There are different ways to think about the iShares securities-lending program than you might think.
A lawsuit shines a light in a dark corner, but what exactly is that light going to find? Probably not much.
As reported here (and everywhere else), BlackRock, the issuer of the popular iShares brand of ETFs, has been sued by a group of Tennessee pension plans for the structure and fees associated with the ETF securities-lending programs.
My initial reaction on hearing this news, to be honest, was to yawn. Yes, BlackRock splits its securities-lending revenue at one of the lowest rates in the business, returning just 65 percent of topline revenue to the funds whose securities it lends out. But every time this story comes up, there seem to be apples-and-oranges comparisons.
First, it’s worth actually reading the complaint, but full warning, it’s a long one.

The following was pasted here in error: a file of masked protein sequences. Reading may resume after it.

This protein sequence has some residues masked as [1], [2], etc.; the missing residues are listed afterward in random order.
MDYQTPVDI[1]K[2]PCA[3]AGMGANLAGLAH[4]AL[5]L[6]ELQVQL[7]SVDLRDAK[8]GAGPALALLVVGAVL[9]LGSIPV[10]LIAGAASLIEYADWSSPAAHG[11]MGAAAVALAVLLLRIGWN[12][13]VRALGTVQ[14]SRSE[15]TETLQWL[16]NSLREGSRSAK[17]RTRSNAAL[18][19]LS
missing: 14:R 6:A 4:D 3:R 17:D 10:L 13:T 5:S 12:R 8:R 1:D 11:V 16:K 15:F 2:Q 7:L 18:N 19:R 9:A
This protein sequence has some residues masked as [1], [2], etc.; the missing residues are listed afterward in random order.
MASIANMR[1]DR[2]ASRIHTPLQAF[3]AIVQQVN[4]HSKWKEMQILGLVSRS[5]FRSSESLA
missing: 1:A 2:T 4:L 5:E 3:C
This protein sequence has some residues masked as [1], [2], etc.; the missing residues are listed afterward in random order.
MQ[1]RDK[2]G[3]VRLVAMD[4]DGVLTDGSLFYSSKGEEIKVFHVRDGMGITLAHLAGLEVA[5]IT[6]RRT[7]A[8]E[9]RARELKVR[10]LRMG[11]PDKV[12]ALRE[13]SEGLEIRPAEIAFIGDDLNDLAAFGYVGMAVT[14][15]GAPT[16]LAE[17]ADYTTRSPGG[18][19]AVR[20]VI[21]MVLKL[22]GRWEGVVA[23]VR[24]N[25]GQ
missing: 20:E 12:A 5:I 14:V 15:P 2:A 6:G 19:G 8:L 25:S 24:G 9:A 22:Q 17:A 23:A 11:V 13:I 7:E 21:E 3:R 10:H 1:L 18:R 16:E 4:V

The suit goes into exhaustive detail about the securities-lending business, the relationship of various BlackRock subsidiaries and how the whole thing works. It also comes with a very clear moral angle as well: It flat-out declares that securities lending, regardless of who profits, is a direct conflict of interest with long-term investment management.
Here’s an example: “Securities lending by any mutual fund involves an inherent conflict of interest because it facilitates short sellers who are trying to drive down the price of the very shares that funds are lending.”
While there’s some truth to that—short-selling is indeed the main driver of securities-lending demand–since virtually all large pools of assets can loan securities, a fund that chooses not to loan is missing the only opportunity it has to make lemonade out of the short-sellers’ lemons.
But that’s neither here nor there. The main point of the suit is that the pension funds really think BlackRock is just charging too much. BlackRock takes a flat 35 percent of all top-line revenue from securities lending. Vanguard and State Street, by comparison, take nothing from securities-lending profits.
The real question is this: Does the profit incentive at BlackRock work for or against investors? Obviously, if BlackRock started taking crazy risks with its securities-lending program in order to boost the company’s bottom line, that would be bad.
But we don’t actually see any evidence of that.